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Cheston Tan, Jedediah Singer, Thomas Serre, David Sheinberg, Tomaso Poggio; How STS recognizes actions: Predicting single-neuron responses in higher visual cortex. Journal of Vision 2010;10(7):935. doi: https://doi.org/10.1167/10.7.935.
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© ARVO (1962-2015); The Authors (2016-present)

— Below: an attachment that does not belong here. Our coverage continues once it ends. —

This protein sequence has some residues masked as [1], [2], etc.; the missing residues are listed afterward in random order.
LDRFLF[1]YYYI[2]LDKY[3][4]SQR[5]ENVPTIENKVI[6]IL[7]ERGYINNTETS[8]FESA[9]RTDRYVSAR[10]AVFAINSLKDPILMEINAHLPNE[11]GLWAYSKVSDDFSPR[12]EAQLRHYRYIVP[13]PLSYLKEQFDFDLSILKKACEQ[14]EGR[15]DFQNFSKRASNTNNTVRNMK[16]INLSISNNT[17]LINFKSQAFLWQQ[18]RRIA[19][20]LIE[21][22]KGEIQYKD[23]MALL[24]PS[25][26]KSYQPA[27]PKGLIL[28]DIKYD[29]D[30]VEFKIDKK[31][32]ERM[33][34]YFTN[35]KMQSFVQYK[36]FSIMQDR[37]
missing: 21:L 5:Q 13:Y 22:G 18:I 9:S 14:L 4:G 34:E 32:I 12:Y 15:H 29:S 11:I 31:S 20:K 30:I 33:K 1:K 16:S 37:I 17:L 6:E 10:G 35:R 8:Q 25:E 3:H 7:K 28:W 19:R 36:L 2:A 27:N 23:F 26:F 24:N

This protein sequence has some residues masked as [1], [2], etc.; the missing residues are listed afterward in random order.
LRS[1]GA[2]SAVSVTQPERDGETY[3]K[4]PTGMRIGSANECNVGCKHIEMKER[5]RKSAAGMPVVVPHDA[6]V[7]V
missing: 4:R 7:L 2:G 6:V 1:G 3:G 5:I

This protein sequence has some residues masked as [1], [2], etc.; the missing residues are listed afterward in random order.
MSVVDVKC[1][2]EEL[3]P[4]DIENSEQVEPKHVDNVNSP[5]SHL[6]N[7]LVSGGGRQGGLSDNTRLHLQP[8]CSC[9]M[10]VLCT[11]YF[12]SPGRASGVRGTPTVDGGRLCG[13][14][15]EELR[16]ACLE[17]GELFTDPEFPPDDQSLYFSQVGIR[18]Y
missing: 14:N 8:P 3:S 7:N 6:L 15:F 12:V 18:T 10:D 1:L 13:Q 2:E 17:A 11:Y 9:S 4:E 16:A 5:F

Computational models of visual processing make quantitative, testable predictions, and the accuracy of these predictions can be used to objectively gauge model goodness. Such quantitative validation is common at the behavioral and neural population levels. However, this is less common at the single-neuron level, partly because of difficulty in data collection, but more importantly because the large variability among neurons requires models to be specific enough to predict the response of a single neuron, yet flexible enough to be fitted to all individual neurons within the recorded population. Such validation has been done for V1 (see Olshausen & Field, 2005), V4 (Cadieu et al, 2007; David et al, 2006) and MT (Rust et al, 2006). Here, we test a model for spatio-temporal processing of action sequences in the primate superior temporal sulcus (STS). The relatively higher position of STS in the visual processing hierarchy (Felleman & Van Essen, 1991) makes this a harder task. Using computer-generated humanoid action sequences, we trained monkeys to recognize multiple actions and recorded from the temporal lobe (Singer & Sheinberg, in press). We then used computational models of the ventral (Serre et al, 2005) and dorsal (Jhuang et al, 2007) streams of visual cortex, coupled with a simple parameter-search procedure to fit either model to 100+ individual neurons, predicting the firing rate of each neuron in response to 64 action sequences, for 90 bins of duration 10ms each. We performed leave-one-out cross-validation, and both models achieved good test-set performance comparable to previous work in V4 and MT, while controls performed significantly worse and close to chance. To the best of our knowledge, this is not only the first instance of quantitative modeling for single neurons this far downstream, but also the first instance of time-series prediction for neurons beyond V1.
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